Baseball on a Budget, With a Win to Boot

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One day CTA pass: $5.75

One heavily subsidized Cubs ticket: $1

One insanely marked up Mountain Dew in a flimsy “souvenir” cup: $5.25

One improbable walk-off win against the St. Louis Cardinals: Priceless

There are some things money can’t buy.  For everything else there’s Mather vs. the Cardinals.

The Cubs began the day with 59 runs in 16 games.  That meant that they needed 11 runs in the final seven games of April for me to win my bet.  The lineup with righty-loaded against Jaime Garcia.  The Cubs scored first, but then Matt Garza decided he was allergic to strikes and allowed the Cardinals to go ahead.  The good news at that point was that the Cubs would not be shut out yet this season.  The bad news was that the offense was impatient to the point where I facepalmed every other first-pitch out.

In fact, Matt Garza had thrown nearly twice as many pitches as Garcia in the same number of innings, which made me think that at some point this would become a bullpen game.  Scary proposition for this season’s Cubs.  Garza did win half the crowd (a nice crowd, I must admit) a Qdoba burrito with a surprise hit in the fifth inning, but unfortunately the Cubs didn’t score then either.

Garcia pitched into the 8th inning, but then Cards manager Mike Matheny decided that he needed to make a change.  I was both relieved and disappointed, because to that point Garcia had only made 85 pitches and could have (and probably should have) completed the game.  Darwin Barney was up and drew a walk against the reliever, Mitchell Boggs.  I think Matheny should have left Garcia in and despite the fact that Barney had a good night against Garcia, it was more than likely that Garcia would have gotten out of it as he hadn’t been hit hard at all in his start.  While it wasn’t apparent at the time, I thought that was the mistake of the game, because I felt like the Cubs had a better chance against the bullpen than against Garcia.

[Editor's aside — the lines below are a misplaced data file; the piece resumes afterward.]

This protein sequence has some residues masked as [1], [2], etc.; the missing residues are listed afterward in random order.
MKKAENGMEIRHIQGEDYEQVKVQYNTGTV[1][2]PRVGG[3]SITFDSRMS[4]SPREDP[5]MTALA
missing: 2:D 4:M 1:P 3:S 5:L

Jason Motte was throwing some hot cheese at the Cubs in the bottom of the ninth in a one-run game.  I should say that I was surprised that the bullpen didn’t melt down, but James Russell and Rafael Dolis danced around some danger to keep the Cubs in it.  Alfonso Soriano had a pretty good at-bat against Motte despite finally striking out, and then Bryan LaHair had an epic at-bat of his own before coaxing a walk.  Geovany Soto followed with another walk, and that was key.  Thankfully, the grounder hit by Steve Clevenger wasn’t fast enough for a double play so the Cubs stayed alive with Joe Mather up and both runners moved up.

By then most of the crowd had bugged out early to beat the rush.  I guess some of them wanted to see the Blackhawks’ last hurrah against the Coyotes.  Some Cubs fans probably figured this was the end, and some Cardinals fans probably decided there was no way the Cubs were winning this thing.

Once upon a time, I was in Oakland at an A’s game when they were streaking to 20 wins in a row.  I left the game in the top of the 9th with the game tied and totally missed Scott Hatteberg‘s game-winning walkoff homer.  Despite the fact that Mather was in an 0-2 hole, I stuck around.  It’s baseball; anything can happen.

And it did.

62 runs in 17 games.  Six games to get eight.  It’s gonna happen.

About Rice Cube

Rice Cube is the executive vice president of snark at World Series Dreaming. He loves all things Cubs, with notable exceptions (specifically, the part of Cubs fandom that pisses him off). Follow on Twitter at cubicsnarkonia

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